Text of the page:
And for the artists that don’t always have the funds to execute the big ideas, some places like Prettybird will often take it upon themselves to help to broker a deal with a brand that may be able to fill in the remaining costs and also benefit from the widespread exposure of “music content.” Many of the videos that Emhoff oversees will have a budget that has been contributed to by a few parties: the label, the artist, and possibly a brand. Just like investors on a feature film, the goal is to satisfy all parties and their respective interests, whether it be traffic numbers, an innovative video for the artist, or a brand’s association with a catchy song. “As brands become more comfortable with this idea it becomes easier to make these collaboration’s happen.”
Barry Flanagan, a commercial director for Smuggler and formally MTV, notes a similar opportunity for brands to get more involved in the music space. Barry points out that the growing number of sponsored live music sessions has grown since his days at MTV. “VEVO has extended the opportunity to advertisers to sponsor live music sessions, similar to MTV unplugged. Mountain Dew, Converse, Doritos all offer similar experiences for various events.”
Through these approaches, the artists don’t have to compromise their image to fit with a brand and the brand can reap the benefits of popular music, without getting too involved with the creative. Collaboration between an artist and brand can be more fulfilling than stamping a live performance with a brand’s logo. “To be a part of the content creation and potentially deliver a strong message with a longer lasting impact is a small investment for a big brand, with a big payout.”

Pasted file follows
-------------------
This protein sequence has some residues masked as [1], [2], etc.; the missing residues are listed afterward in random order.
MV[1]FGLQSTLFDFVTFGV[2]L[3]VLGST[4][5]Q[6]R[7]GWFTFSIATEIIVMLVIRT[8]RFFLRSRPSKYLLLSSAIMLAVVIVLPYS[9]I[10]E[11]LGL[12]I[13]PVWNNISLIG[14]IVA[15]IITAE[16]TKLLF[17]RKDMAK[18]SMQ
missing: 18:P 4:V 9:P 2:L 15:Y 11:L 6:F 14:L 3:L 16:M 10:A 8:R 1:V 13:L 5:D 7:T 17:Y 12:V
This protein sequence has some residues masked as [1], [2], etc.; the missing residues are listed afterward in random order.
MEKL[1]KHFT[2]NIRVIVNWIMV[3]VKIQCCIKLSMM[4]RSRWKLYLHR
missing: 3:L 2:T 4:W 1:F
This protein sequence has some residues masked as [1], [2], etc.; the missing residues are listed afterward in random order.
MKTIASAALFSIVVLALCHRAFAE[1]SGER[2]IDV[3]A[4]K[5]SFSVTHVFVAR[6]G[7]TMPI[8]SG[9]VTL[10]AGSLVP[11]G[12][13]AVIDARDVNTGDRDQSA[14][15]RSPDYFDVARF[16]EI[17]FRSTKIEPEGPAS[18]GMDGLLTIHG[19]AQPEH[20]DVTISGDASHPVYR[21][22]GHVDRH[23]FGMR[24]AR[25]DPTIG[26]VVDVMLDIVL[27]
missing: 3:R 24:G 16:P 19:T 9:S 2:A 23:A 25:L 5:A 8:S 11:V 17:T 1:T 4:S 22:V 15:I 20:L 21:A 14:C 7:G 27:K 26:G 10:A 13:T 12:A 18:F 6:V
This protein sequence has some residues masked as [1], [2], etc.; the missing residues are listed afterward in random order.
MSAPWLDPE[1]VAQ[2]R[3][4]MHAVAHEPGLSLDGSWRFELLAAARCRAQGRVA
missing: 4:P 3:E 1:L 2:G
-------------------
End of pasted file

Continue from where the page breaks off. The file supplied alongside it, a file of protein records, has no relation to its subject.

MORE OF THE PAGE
Phillip Fox-Mills, Executive producer formerly at RSA Films (Ridley Scott’s production company) agrees, “The typical time frame of a song is a very attractive length for brands to get their message across.” A great example of this was the Black Dog Films produced-video, “Washed Out” (Black Dog Films is a subsidiary of RSA Films).  The video, partly funded by Urban Outfitters and launched on their YouTube platform, features their products and adds another layer of “coolness” to their brand, while telling an interesting narrative.
Last year, Fox-Mills also saw “the independent film world and music world coming closer together.” We saw a bit of this with feature length documentaries on major stars such as Justin Bieber and Katy Perry but, Fox-Mills suggested we might see more feature length-length narrative films born out of an artist and their music. This presents potentially more uncharted territory for a big brand to get involved.
Coleen Haynes, who runs Black Dog Films, says today musicians’ need to constantly be reinventing themselves and seek out different and unique opportunities to make money. “In recent years product placement had become so obvious for viewers it became frustrating, so what it has evolved into is the entire video features a product, but not so blatantly. If for example, a beer company is sponsoring a video, we don’t necessarily have to see the label of the beer in plain sight for one to three seconds but it can be featured more naturally and consistently throughout.” Additionally, if a brand funds a video sometimes the deal doesn’t only revolve around product placement, but often times the artists will have obligations to perform at certain events, or give the brand fair use of their song for commercials or other purposes.
Haynes mentions that “while the social media phenomenon is driving enormous traffic and massively influencing the video industry there are still many question-marks” surrounding sustained profitability.
This article was made possible, in part, by, Kelly Appleton.

Full Article in Forbes